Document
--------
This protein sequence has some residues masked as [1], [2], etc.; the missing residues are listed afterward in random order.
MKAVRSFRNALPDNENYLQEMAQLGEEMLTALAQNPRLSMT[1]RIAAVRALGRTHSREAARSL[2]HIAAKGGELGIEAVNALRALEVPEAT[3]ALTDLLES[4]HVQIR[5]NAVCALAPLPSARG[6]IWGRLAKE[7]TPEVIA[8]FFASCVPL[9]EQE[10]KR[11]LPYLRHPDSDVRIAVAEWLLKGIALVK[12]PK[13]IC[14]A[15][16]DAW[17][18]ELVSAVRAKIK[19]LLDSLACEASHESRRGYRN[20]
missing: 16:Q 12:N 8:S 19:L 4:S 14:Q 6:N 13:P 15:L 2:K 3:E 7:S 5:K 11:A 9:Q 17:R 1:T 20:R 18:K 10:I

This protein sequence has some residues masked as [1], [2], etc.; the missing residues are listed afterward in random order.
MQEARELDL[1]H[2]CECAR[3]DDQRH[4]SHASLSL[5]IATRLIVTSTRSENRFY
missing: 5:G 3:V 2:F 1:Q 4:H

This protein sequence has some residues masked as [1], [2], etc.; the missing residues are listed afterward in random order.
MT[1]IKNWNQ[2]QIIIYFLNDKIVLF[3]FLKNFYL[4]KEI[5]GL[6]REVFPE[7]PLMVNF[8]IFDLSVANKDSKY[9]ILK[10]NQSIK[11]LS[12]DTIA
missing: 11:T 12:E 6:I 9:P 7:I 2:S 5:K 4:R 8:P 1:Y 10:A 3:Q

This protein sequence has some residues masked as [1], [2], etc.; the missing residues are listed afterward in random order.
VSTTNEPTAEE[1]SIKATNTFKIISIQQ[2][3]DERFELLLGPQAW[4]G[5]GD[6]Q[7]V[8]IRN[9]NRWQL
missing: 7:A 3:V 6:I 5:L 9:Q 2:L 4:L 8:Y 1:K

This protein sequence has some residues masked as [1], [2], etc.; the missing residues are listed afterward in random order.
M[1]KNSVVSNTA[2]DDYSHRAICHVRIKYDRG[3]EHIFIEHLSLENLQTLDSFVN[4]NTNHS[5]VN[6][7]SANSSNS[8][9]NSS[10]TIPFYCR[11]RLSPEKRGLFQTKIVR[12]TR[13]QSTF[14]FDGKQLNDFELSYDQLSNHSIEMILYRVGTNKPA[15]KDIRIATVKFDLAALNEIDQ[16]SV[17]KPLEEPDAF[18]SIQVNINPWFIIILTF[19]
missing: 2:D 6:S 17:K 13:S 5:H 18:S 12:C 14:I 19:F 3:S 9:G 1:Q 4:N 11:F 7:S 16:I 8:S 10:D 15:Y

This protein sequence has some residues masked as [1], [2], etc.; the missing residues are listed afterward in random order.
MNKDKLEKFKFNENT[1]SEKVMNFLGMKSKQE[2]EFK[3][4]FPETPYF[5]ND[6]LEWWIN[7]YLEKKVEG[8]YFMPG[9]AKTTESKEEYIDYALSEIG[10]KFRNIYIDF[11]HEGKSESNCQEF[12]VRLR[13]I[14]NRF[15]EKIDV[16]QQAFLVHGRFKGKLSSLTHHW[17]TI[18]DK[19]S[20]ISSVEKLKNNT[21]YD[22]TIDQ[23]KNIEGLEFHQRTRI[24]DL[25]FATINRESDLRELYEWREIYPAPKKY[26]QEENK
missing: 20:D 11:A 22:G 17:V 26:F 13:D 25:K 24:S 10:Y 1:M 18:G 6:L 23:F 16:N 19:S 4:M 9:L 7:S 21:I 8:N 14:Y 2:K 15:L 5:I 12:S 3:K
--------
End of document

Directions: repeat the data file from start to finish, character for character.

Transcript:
This protein sequence has some residues masked as [1], [2], etc.; the missing residues are listed afterward in random order.
MKAVRSFRNALPDNENYLQEMAQLGEEMLTALAQNPRLSMT[1]RIAAVRALGRTHSREAARSL[2]HIAAKGGELGIEAVNALRALEVPEAT[3]ALTDLLES[4]HVQIR[5]NAVCALAPLPSARG[6]IWGRLAKE[7]TPEVIA[8]FFASCVPL[9]EQE[10]KR[11]LPYLRHPDSDVRIAVAEWLLKGIALVK[12]PK[13]IC[14]A[15][16]DAW[17][18]ELVSAVRAKIK[19]LLDSLACEASHESRRGYRN[20]
missing: 16:Q 12:N 8:S 19:L 4:S 14:Q 6:N 13:P 15:L 2:K 3:E 7:S 5:K 11:A 9:Q 17:R 1:T 20:R 18:K 10:I

This protein sequence has some residues masked as [1], [2], etc.; the missing residues are listed afterward in random order.
MQEARELDL[1]H[2]CECAR[3]DDQRH[4]SHASLSL[5]IATRLIVTSTRSENRFY
missing: 5:G 3:V 2:F 1:Q 4:H

This protein sequence has some residues masked as [1], [2], etc.; the missing residues are listed afterward in random order.
MT[1]IKNWNQ[2]QIIIYFLNDKIVLF[3]FLKNFYL[4]KEI[5]GL[6]REVFPE[7]PLMVNF[8]IFDLSVANKDSKY[9]ILK[10]NQSIK[11]LS[12]DTIA
missing: 11:T 12:E 6:I 9:P 7:I 2:S 5:K 4:R 8:P 1:Y 10:A 3:Q

This protein sequence has some residues masked as [1], [2], etc.; the missing residues are listed afterward in random order.
VSTTNEPTAEE[1]SIKATNTFKIISIQQ[2][3]DERFELLLGPQAW[4]G[5]GD[6]Q[7]V[8]IRN[9]NRWQL
missing: 7:A 3:V 6:I 5:L 9:Q 2:L 4:L 8:Y 1:K

This protein sequence has some residues masked as [1], [2], etc.; the missing residues are listed afterward in random order.
M[1]KNSVVSNTA[2]DDYSHRAICHVRIKYDRG[3]EHIFIEHLSLENLQTLDSFVN[4]NTNHS[5]VN[6][7]SANSSNS[8][9]NSS[10]TIPFYCR[11]RLSPEKRGLFQTKIVR[12]TR[13]QSTF[14]FDGKQLNDFELSYDQLSNHSIEMILYRVGTNKPA[15]KDIRIATVKFDLAALNEIDQ[16]SV[17]KPLEEPDAF[18]SIQVNINPWFIIILTF[19]
missing: 2:D 6:S 17:K 13:S 5:H 18:S 12:C 14:I 19:F 3:S 9:G 1:Q 4:N 11:F 7:S 16:I 8:S 10:D 15:Y

This protein sequence has some residues masked as [1], [2], etc.; the missing residues are listed afterward in random order.
MNKDKLEKFKFNENT[1]SEKVMNFLGMKSKQE[2]EFK[3][4]FPETPYF[5]ND[6]LEWWIN[7]YLEKKVEG[8]YFMPG[9]AKTTESKEEYIDYALSEIG[10]KFRNIYIDF[11]HEGKSESNCQEF[12]VRLR[13]I[14]NRF[15]EKIDV[16]QQAFLVHGRFKGKLSSLTHHW[17]TI[18]DK[19]S[20]ISSVEKLKNNT[21]YD[22]TIDQ[23]KNIEGLEFHQRTRI[24]DL[25]FATINRESDLRELYEWREIYPAPKKY[26]QEENK
missing: 20:D 11:A 22:G 17:V 26:F 13:D 25:K 24:S 10:Y 1:M 18:G 6:L 23:F 16:N 19:S 4:M 9:L 7:S 21:I 8:N 14:Y 2:K 15:L 5:I 12:S 3:K